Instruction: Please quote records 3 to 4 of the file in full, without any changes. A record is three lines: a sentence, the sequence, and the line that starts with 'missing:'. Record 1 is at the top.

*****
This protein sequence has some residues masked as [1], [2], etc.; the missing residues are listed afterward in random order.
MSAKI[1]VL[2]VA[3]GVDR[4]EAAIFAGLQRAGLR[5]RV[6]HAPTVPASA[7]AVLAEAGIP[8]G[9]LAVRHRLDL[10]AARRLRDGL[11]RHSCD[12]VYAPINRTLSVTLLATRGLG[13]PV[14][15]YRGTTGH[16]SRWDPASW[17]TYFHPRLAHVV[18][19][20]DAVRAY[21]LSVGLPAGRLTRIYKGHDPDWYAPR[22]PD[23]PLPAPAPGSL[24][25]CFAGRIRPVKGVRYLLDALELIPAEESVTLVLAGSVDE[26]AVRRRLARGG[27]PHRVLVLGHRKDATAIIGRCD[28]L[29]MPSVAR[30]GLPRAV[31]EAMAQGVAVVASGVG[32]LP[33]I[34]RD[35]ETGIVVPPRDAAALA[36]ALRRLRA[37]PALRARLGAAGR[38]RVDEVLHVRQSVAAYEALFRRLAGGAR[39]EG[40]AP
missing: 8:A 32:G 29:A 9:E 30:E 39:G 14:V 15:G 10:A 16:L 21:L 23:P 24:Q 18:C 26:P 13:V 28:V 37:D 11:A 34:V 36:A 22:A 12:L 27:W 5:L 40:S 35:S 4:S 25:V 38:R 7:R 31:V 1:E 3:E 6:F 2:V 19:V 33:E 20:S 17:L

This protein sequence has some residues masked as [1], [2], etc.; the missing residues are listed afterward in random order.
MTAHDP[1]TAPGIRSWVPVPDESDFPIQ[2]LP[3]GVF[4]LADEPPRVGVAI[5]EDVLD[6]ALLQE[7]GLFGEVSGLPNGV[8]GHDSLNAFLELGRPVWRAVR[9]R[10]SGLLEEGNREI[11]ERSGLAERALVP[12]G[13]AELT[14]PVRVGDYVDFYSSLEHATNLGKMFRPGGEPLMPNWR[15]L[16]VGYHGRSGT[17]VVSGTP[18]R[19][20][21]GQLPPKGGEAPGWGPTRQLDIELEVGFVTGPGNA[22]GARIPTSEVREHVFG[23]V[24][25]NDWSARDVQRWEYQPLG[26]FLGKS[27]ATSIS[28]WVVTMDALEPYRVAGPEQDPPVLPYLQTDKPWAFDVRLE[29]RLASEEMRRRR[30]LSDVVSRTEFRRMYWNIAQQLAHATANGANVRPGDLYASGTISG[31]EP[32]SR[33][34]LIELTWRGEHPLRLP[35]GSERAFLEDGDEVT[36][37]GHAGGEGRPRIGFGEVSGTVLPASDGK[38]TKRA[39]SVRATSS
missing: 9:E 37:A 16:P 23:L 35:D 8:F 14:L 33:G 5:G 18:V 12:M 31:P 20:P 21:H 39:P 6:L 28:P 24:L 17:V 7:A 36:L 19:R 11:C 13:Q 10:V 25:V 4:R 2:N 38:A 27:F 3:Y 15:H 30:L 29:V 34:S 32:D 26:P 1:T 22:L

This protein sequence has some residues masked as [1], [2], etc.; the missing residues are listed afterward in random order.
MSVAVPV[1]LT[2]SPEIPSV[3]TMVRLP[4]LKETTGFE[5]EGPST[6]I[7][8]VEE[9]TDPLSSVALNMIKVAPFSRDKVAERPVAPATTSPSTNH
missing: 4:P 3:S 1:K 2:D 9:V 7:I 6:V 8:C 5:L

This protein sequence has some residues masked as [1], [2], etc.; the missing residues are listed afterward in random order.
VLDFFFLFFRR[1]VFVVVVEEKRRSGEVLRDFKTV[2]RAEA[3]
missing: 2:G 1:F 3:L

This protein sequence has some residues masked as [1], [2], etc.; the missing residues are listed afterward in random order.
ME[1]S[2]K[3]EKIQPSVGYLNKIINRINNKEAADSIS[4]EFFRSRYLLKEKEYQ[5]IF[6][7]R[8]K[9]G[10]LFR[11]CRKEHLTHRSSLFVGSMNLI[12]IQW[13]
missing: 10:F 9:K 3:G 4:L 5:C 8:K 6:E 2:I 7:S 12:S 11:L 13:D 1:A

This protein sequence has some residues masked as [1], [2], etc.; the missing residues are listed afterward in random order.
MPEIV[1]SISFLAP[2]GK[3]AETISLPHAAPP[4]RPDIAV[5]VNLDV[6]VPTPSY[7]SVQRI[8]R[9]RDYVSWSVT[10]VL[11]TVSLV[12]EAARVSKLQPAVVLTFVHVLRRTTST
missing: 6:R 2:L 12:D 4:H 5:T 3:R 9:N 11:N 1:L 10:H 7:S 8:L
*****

This protein sequence has some residues masked as [1], [2], etc.; the missing residues are listed afterward in random order.
MSVAVPV[1]LT[2]SPEIPSV[3]TMVRLP[4]LKETTGFE[5]EGPST[6]I[7][8]VEE[9]TDPLSSVALNMIKVAPFSRDKVAERPVAPATTSPSTNH
missing: 4:P 3:S 1:K 2:D 9:V 7:I 6:V 8:C 5:L

This protein sequence has some residues masked as [1], [2], etc.; the missing residues are listed afterward in random order.
VLDFFFLFFRR[1]VFVVVVEEKRRSGEVLRDFKTV[2]RAEA[3]
missing: 2:G 1:F 3:L